Optimiertes Design kombinatorischer Verbindungsbibliotheken durch Genetische Algorithmen und deren Bewertung anhand wissensbasierter Protein-Ligand Bindungsprofile

In dieser Arbeit sind die zwei neuen Computer-Methoden DrugScore Fingerprint (DrugScoreFP) und GARLig in ihrer Theorie und Funktionsweise vorgestellt und validiert worden. DrugScoreFP ist ein neuartiger Ansatz zur Bewertung von computergenerierten Bindemodi potentieller Liganden für eine bestimmte...

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Bibliographische Detailangaben
1. Verfasser: Pfeffer, Patrick
Beteiligte: Klebe, Gerhard (Prof. Dr.) (BetreuerIn (Doktorarbeit))
Format: Dissertation
Sprache:Deutsch
Veröffentlicht: Philipps-Universität Marburg 2009
Pharmazeutische Chemie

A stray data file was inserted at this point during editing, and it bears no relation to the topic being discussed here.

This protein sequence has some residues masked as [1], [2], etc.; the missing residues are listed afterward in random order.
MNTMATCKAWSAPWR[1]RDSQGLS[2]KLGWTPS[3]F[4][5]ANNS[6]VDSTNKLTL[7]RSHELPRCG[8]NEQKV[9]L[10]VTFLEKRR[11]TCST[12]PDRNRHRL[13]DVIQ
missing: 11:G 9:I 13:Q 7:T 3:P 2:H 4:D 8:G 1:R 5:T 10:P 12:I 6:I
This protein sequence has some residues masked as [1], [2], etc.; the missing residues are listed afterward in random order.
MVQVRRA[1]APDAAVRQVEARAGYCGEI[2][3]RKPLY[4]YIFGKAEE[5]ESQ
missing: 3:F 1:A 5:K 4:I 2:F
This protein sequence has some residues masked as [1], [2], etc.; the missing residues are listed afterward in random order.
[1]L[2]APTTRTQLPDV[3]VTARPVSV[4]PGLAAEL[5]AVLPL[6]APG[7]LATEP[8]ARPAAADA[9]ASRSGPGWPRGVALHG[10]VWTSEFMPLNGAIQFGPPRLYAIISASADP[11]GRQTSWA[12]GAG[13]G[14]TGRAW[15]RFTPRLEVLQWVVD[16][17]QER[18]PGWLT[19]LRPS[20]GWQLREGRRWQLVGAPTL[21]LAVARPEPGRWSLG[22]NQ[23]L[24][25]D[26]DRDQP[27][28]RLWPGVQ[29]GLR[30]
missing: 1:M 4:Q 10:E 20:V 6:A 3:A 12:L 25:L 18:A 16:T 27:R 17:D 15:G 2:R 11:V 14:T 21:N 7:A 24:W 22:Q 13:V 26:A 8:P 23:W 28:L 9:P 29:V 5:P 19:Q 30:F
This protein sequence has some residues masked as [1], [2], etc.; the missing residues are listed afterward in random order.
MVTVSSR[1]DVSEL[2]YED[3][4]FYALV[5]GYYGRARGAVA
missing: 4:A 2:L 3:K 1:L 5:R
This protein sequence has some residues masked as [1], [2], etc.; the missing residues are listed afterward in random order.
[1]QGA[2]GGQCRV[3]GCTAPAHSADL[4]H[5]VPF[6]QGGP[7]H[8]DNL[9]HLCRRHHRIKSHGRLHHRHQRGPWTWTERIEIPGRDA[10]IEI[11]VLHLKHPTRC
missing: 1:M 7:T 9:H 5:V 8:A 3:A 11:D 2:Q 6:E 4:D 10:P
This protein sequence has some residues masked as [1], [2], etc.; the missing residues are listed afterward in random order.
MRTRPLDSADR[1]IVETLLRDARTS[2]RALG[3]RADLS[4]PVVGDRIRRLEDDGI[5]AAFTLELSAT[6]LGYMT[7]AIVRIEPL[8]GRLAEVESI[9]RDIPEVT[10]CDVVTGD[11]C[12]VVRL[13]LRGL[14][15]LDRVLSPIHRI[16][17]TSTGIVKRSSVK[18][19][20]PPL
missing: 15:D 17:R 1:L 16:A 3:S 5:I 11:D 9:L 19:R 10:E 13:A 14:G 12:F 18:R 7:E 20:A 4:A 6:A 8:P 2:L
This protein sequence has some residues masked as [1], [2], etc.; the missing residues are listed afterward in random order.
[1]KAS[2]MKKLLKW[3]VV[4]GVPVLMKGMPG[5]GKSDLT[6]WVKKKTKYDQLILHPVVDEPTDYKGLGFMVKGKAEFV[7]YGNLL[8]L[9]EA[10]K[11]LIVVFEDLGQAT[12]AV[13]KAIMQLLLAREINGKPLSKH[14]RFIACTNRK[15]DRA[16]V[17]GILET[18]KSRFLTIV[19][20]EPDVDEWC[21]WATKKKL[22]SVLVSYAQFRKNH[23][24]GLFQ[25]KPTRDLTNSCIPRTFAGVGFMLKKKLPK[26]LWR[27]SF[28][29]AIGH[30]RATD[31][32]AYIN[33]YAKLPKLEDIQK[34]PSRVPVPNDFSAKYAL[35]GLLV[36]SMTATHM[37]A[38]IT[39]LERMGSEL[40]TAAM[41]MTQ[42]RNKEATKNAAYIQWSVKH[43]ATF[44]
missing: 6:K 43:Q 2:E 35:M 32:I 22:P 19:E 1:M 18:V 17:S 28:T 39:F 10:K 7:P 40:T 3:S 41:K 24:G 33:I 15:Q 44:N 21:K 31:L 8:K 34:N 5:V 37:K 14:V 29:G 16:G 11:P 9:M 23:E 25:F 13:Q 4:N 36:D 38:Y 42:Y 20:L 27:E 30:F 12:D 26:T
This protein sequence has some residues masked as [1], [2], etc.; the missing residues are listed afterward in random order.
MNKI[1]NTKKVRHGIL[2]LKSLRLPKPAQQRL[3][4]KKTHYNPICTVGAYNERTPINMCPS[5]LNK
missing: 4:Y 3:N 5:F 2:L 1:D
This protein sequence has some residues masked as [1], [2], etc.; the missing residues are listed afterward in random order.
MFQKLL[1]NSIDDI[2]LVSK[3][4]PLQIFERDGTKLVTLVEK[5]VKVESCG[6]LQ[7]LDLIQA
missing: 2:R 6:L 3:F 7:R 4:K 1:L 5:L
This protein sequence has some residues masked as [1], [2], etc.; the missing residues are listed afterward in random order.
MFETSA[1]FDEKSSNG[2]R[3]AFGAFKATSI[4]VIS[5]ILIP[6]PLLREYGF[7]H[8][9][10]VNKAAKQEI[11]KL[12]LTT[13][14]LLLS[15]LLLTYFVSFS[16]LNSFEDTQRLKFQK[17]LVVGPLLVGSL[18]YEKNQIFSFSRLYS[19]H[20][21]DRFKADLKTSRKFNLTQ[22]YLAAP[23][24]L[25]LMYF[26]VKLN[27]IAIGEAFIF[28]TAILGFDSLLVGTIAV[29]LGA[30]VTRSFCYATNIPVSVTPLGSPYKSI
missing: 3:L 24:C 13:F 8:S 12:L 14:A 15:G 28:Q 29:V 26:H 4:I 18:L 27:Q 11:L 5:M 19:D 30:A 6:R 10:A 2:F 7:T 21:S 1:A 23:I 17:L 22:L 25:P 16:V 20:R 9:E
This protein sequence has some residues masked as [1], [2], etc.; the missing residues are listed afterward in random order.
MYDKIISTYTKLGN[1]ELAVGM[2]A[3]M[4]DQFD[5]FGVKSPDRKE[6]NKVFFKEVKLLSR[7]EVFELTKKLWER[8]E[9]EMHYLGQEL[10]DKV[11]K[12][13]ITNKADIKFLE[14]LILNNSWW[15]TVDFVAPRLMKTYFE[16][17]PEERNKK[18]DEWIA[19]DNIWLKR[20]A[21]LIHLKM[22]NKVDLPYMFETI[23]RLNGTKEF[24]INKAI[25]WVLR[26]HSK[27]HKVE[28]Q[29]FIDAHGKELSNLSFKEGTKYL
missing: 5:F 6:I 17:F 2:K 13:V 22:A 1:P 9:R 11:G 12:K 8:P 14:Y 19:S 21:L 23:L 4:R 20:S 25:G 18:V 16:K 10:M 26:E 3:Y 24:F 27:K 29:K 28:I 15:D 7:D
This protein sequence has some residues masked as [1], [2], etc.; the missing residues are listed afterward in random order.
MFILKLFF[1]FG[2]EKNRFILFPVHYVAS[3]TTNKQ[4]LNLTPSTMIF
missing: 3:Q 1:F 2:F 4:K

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Inhaltsangabe: This thesis describes the theory, development, application and validation of two new chemoinformatic tools to find new drugs named DrugScoreFP and GARLig. DrugScoreFP is an extension of the well-known scoring function DrugScoreCSD. The method can be used for rescoring docking solutions by adding structural information from a user-defined set of protein-ligand complexes resulting in a tailor-made protein-specific scoring function. The new method demonstrates significant improvements in finding near-native poses in comparison to 12 established scoring functions. Using the in-house investigated protein structures trypsin, thermolysin and tRNA-guanin transglycosylase (TGT), we identified six fragment-sized molecules which were found to inhibit these targets and one thermolysin crystal structure in complex with one of the predicted fragments. GARLig is a library design tool based on docking and a self-adaptive genetic algorithm for structure-based sidechain-optimization of small molecule skeletons. Multiple scoring functions such as AutoDock4 Score, GOLDScore and DrugScoreCSD can be applied to the search procedure as possible decision criteria for potential library candidates. The program has been validated on trypsin, thrombin, factor Xa, plasmin and cathepsin D. GARLig was able to find natural substrates and known binders by validating less than 8% of large combinatorial libraries, meanwhile outperforming other search strategies such as a random search and a Monte Carlo Sampling.